Aggressive Dogs and Society

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Understanding Aggressive Canines and Society

Each year, dogs bite more than 4.7 million people, a number the Center for Disease Control considers to represent an “epidemic.” Of that total, more than half a million people require medical attention from dog bites.

The killing of the woman in San Francisco by a Presa Canario thrust the issue into the limelight. It is clearly time to do something about the epidemic of dog bites. Below are guidelines that could help to extinguish this problem.

How to Stop Aggressive Dog Bites to People

Bad Dog Breeding Should Be Discouraged

A few years ago Time magazine ran a cover story titled “To the Dogs – the shame of over breeding.” They were, as usual, right on the money. Some – but not all – the blame rests on the breeders’ shoulders. Indiscriminate breeding practices, with no consideration for temperament, have tarnished the nature of some breeds. Breeds that were “pussycats” 25 years ago are now known for aggressive tendencies.

Commercial, rather than private, breeders shoulder much of the blame. For example, puppy mill breeders have nothing to lose by purveying pups that look like a desirable breed but are temperamentally flawed. Good breeders usually insist on taking back pups that develop unlivable problem behaviors or other defects. The puppy mill breeders are not so scrupulous.

To illustrate what can be done if a breed group puts their mind to it, take Doberman pinchers. The Doberman club became aware that the breed had developed a reputation for aggression and decided to breed out these aggressive tendencies. The result is that today, American Dobermans have a much more stable temperament and have fallen in the ranking of aggressive dogs.

Select The Right Dog Breed for You

Unfortunately, most would-be dog owners know very little about the breed they want to acquire. Amazingly, they’ll choose a new dog – a living creature that will share their home for some 10-14 years – in a heartbeat. Would-be owners should fully educate themselves about the breed, including temperament.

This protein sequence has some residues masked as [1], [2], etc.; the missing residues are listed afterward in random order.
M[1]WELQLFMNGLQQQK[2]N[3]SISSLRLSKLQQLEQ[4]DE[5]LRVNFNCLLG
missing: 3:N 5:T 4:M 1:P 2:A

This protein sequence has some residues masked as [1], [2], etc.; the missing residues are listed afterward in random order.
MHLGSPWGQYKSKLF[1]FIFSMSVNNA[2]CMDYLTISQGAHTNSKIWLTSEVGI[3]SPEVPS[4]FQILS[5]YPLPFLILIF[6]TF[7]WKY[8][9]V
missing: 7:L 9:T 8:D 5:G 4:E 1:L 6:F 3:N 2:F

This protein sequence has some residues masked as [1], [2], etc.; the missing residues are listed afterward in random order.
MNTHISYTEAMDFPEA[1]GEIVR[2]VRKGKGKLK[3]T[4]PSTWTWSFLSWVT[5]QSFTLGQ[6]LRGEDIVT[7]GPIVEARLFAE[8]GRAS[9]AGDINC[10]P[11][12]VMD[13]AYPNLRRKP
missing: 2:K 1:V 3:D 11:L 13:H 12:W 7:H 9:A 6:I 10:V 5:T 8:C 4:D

Some dogs are specialist breeds that need dedicated and knowledgeable owners, not novice dog owners. You should think twice about dogs bred for jobs that include fighting, intense predatory skills, guarding, and protection. While okay with the right person, dogs with such a heritage may be time bombs in inexperienced hands.

The size of the dog is important. If you don’t know how to train a dog and don’t have the inclination to learn, don’t pick a huge dog of a potentially aggressive breed. While Yorkshire terriers can give a nasty nip, an Alaskan malamute can maim or kill.

Train Bite Inhibition to Your Dog

Once the right breed is selected, the next critical factor is to train bite inhibition. When pups are young, they will reach an age when they start to mouth and bite moving things around them.

That’s normal, but you need to draw a line. The way to do this is to yell “ouch” loudly and withdraw if the puppy’s nipping becomes too intense for comfort. This teaches the pup that people are soft and “ouchy” and that the dog doesn’t need to bite hard to leave a lasting impression! In addition, socialization to all dogs is vital, right from the get-go. This fact can’t be emphasized too strongly.

Socialization is an active process. Arrange pleasant experiences for the pup in the presence of children, strangers, and other pets as soon as his eyes first open. Training shouldn’t end after puppyhood, either. It should be an ongoing process throughout the dog’s life. And remember, always shield your dog from unpleasant experiences, like being tied up outside next to a school route or getting jerked around by a physical (metal collar) trainer.

Know Where to Buy Your Dog

Now you understand the importance of socialization, you should know what to look for in a breeder of psychologically sound pups. If you see wire enclosures outside with pups being raised like battery chickens, or if you choose a dog from a pet store, you will be a getting socially deficient pup. A cellar or bedroom in the house is no better because it offers few, if any, opportunities for the pup to gain confidence around people. The critical age for socialization is between 3 and 12 weeks of age. Even at 8 or 9 weeks a lot of opportunities to produce a confidant, well-rounded individual will have been missed.

Avoid Unscrupulous Persons and Breeders


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